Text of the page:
"The way that a national economy preys on its internal colonies is by the destruction of community."
-- Wendell Berry 
Control of human affairs is achieved primarily through the control of economic factors -- economics drives politics, and economic and political realities shape the structure of society. The long view of history shows a progression of control strategies which ruling elites have employed, applying their power in turn to each of the primary factors of economic production -- labor, land, and capital. Conquest, plunder, and enslavement remain to this day the dominant mode in international affairs. Blatantly brutal and gross political subjugation has declined in popularity, at least among the nations of the "civilized" West. The favored methods have become increasingly subtle, shifting from political domination of nation over nation to economic and financial domination of peoples by supra-national institutions. The "debt-trap" is neater than direct force but no less tyrannical.
Slavery is the direct control of labor through physical coercion and threat of harm. It has been commonly practiced throughout history, even in so-called "civilized" countries, and was a prominent feature of our own "free" country until just over a hundred years ago. As "civilization" has progressed, overt slavery has become both less palatable and less practical. Typical of the transition from direct control of labor to control over land was the passage of the "enclosure acts" in England. The elimination of the commons, upon which the vast majority of people depended for their livelihood, and the deeding of the land to the lords, deprived people of their means of living free and forced them to pay rent, usually in the form of crop shares. With land access restricted, and forced to pay onerous rents, people were increasingly driven from the land and into urban centers.
With the advent of industrialization, the bulk of production shifted from the cottage and village, to factories and cities. Then, the control of capital -- the tools or means of production -- increasingly became the method of social control. Separated from their land and their tools, individuals were forced to work for money as a means of livelihood. For most, this meant migrating to the cities and selling their labor to the factory owners. These factors caused the evolution of what is commonly known as "wage slavery."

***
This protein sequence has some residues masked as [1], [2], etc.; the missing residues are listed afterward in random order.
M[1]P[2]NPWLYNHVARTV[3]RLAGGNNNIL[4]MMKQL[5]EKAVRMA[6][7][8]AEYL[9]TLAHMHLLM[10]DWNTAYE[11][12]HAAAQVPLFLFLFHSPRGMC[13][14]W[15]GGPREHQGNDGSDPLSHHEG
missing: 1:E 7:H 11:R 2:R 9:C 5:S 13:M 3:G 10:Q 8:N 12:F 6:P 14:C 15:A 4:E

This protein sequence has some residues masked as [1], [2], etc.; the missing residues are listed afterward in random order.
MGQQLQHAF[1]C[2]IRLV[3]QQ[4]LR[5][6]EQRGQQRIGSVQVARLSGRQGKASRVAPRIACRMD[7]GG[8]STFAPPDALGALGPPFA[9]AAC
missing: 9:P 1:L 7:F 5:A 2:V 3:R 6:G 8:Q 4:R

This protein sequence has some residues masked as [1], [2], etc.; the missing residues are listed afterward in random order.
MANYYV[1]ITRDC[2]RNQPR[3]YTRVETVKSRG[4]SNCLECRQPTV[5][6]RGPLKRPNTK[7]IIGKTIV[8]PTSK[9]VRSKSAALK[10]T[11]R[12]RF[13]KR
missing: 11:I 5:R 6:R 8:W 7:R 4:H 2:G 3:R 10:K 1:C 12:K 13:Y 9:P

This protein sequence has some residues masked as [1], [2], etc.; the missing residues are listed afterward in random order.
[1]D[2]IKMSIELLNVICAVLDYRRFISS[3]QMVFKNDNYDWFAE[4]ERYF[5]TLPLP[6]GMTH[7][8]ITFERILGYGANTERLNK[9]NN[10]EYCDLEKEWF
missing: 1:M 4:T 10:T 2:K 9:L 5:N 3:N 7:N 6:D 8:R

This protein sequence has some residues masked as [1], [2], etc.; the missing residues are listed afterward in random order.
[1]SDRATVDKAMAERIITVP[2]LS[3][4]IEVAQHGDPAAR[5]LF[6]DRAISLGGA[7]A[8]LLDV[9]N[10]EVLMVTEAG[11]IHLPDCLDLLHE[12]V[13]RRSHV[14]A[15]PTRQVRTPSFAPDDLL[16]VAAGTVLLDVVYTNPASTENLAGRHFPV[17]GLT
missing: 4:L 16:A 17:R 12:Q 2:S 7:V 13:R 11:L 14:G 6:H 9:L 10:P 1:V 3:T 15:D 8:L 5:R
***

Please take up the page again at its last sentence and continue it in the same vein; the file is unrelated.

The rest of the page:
While wage slavery yet remains, the mechanisms of privilege and control have become even more subtle still, so subtle that few people have even the slightest idea of what is happening. Besides the economic factors of labor, land and capital, there is also a supra-factor which mediates and controls the process of exchange and the interchangeability among the other three economic factors -- that factor is money.
As pointed out previously, money has over time become increasingly ethereal, i.e., less substantial. For thousands of years, even up to the writing of the U.S. Constitution, the common substance of money was precious metals, mostly gold and silver. These commodities, typically in the form of coins, carried value within themselves. The only questions needing to be ascertained by traders in the marketplace were those relating to the weight and fineness of the metal tendered. The stamping of metal into coins provided a means of certifying these factors, thus further facilitating the process of exchange.
For reasons of convenience and safety, paper notes began to be used to represent ownership of metal. The exchange of paper notes in the marketplace then provided an easy way of exchanging the value inherent in the metal which was stored elsewhere. The paper had value because it could be exchanged for metal at the place where it was stored. As paper money became more common and acceptable, and as the need for exchange media began to exceed the amount of metal available, there was the temptation to issue more paper than there was metal to redeem it. This gave rise to what is known as "fractional reserve banking."
Fractional reserve banking is the practice of issuing paper notes in amounts which exceed the value of the stores of metal which they represent. Generally, these amounts were several times the value of the gold or silver held.
The abuses of paper money and fractional reserve banking soon created problems such as bank runs and bank failures. Governments, naturally enough, began to intervene to regulate and centralize banking, eventually themselves becoming the greatest abusers. They either began to issue paper money themselves or, as in the case of the United States, allowed the formation of a banking cartel (the Federal Reserve System), through which their profligate spending could be financed.
When the monetary abuses became apparent, people increasingly exercised their option to redeem their paper notes for metal, causing "bank runs" and "panics." Occasional runs on isolated banks, while disastrous for their depositors and investors, were not of great consequence to the general economy. The centralization of money and banking, however, did not end the abuses, but rather has institutionalized them to the point where the entire economy is adversely affected.
As their reserves of metal began to run low, governments and central banks had no other choices but to either stop their abusive issuance of paper money, or to rescind the redeemability feature. They have invariably chosen the latter.